• by Wes Singleton

Victoria & Abdul, B

Rated PG-13, 112 minutes

The glossy new period dramedy "Victoria & Abdul" is predictably funny and touching, while also showcasing one of cinema's grandest actresses as premiere royalty. Its statements regarding friendship and racism are as subdued and sly as the film itself.

Abdul Karim (Ali Fazal) arrives from India to participate in Queen Victoria's (Oscar-winner Judi Dench) golden jubilee. The young clerk is surprised to find favor with the queen herself. As Victoria questions the constrictions of her long-held position, the two forge an unlikely and devoted alliance that her household and inner circle try to destroy. As their friendship deepens, the queen begins to see a changing world through new eyes, joyfully reclaiming her humanity.

"Victoria & Abdul" is an esteemed yet humorous and well-acted indie dramedy directed by Oscar-nominee Stephen Frears, of "Philomena" and "The Queen." The two leads, the always impeccable Dench, and Indian actor and newcomer Fazal shine as the two whose platonic friendship and warmth went beyond the lines of race and class. "V & A" is a sequel, of sorts, to the 1997 Oscar-nominated "Mrs. Brown," and Dench reprises her role as Queen Victoria, though here she's in the remaining years of her life.

The film is written by "Billy Elliott's" Lee Hall and is based on the non-fiction novel of the same name by Shrabani Basu, and while the film itself is based on real events and presents real characters, much of it has been fictionalized for the big screen. Still, it gives a good idea of what the relationship must have been like between the two, and there are admittedly some charming, funny moments as the two get to know each other, whether it poring over fruit, hearing the Queen attempt to sing or their extended conversations about everyday and family life.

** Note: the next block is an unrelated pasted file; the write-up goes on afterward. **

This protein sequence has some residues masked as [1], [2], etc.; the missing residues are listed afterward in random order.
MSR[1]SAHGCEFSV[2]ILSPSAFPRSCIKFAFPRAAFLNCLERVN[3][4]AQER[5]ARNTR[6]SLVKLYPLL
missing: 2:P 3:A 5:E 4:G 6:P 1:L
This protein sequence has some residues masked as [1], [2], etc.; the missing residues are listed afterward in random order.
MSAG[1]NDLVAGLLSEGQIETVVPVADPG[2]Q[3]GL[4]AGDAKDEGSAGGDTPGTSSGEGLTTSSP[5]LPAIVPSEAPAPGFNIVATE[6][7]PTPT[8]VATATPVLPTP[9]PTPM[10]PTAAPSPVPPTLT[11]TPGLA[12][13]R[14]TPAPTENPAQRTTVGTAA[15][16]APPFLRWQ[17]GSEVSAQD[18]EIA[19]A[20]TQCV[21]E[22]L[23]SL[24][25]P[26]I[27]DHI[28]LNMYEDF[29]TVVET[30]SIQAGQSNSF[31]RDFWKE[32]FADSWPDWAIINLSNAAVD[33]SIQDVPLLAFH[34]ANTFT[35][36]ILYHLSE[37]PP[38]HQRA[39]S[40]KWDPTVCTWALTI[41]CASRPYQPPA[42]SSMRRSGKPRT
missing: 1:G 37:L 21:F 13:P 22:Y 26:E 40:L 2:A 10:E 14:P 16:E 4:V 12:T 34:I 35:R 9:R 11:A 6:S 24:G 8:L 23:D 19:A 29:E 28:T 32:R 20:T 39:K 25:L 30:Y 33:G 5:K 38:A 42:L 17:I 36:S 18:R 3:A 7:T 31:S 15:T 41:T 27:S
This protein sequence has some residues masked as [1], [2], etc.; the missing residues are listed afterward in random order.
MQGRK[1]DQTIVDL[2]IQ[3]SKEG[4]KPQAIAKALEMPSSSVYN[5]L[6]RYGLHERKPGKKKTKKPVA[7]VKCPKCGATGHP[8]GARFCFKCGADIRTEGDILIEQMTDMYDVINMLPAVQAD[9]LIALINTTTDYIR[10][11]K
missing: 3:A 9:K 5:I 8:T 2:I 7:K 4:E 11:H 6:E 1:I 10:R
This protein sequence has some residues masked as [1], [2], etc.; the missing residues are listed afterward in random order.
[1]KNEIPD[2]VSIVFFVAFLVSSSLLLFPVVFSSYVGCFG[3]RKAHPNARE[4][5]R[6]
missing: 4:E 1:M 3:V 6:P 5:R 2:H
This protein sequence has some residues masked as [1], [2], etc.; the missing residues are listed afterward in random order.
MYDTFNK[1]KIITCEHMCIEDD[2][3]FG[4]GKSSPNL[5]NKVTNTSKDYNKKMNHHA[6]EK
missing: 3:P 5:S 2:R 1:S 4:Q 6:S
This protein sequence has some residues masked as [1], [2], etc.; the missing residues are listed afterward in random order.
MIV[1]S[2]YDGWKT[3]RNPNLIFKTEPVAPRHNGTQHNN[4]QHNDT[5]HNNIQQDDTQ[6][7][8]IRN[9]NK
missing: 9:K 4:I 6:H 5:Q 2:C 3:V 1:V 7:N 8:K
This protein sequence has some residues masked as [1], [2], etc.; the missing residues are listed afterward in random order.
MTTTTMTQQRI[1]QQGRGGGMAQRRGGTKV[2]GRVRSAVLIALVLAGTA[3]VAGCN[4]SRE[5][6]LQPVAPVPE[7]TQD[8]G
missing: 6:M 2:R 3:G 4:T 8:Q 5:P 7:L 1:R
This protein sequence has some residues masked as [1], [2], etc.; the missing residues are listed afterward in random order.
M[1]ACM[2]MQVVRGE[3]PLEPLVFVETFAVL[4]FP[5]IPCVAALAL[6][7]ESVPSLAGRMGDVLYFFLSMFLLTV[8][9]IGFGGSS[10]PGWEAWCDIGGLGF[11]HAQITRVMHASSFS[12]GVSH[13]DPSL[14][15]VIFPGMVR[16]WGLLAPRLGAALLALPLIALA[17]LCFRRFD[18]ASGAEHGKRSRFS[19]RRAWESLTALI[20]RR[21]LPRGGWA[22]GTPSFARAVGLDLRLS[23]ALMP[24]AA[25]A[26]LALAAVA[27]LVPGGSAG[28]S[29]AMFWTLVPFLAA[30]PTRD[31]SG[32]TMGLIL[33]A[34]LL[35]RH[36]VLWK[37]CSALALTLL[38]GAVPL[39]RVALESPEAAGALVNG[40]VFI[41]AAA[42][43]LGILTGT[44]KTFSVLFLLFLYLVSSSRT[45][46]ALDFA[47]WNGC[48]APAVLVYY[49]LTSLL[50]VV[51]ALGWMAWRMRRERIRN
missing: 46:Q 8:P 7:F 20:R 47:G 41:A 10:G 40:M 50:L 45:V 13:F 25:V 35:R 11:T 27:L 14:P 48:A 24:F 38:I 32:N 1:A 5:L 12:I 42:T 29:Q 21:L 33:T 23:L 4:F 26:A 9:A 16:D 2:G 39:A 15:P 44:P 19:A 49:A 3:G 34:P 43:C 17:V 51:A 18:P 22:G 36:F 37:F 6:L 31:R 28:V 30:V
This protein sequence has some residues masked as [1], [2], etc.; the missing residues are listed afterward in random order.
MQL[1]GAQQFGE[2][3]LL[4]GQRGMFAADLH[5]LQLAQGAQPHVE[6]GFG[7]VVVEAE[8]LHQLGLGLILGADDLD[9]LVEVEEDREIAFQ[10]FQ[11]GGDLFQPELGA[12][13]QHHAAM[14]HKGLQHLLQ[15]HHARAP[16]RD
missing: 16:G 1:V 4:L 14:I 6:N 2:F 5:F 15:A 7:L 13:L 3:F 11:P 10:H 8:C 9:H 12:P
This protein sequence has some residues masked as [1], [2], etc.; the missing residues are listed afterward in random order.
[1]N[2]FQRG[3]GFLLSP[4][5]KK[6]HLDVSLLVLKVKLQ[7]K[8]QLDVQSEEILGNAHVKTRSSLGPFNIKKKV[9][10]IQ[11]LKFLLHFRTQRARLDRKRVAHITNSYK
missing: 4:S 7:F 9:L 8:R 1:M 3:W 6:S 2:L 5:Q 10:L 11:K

Dench and Fazal are well-supported by comedian Eddie Izzard and "The Jewel in the Crown's" Tim Piggott-Smith as a couple of people in the Queen's circle, Bertie, Prince of Wales and Sir Henry Pononsby, respectively. Even with some charming moments, "V & A" is most those who enjoy this type of thing, as it plods from one episode to another.

"Victoria & Abdul" has some uneven pacing problems, and some of the issues it touches upon seem fairly obvious, but it's also engaging and well-choreographed by Frears, Dench and Fazal. Worth seeing for another stellar Dench performance, who always makes it look so easy.

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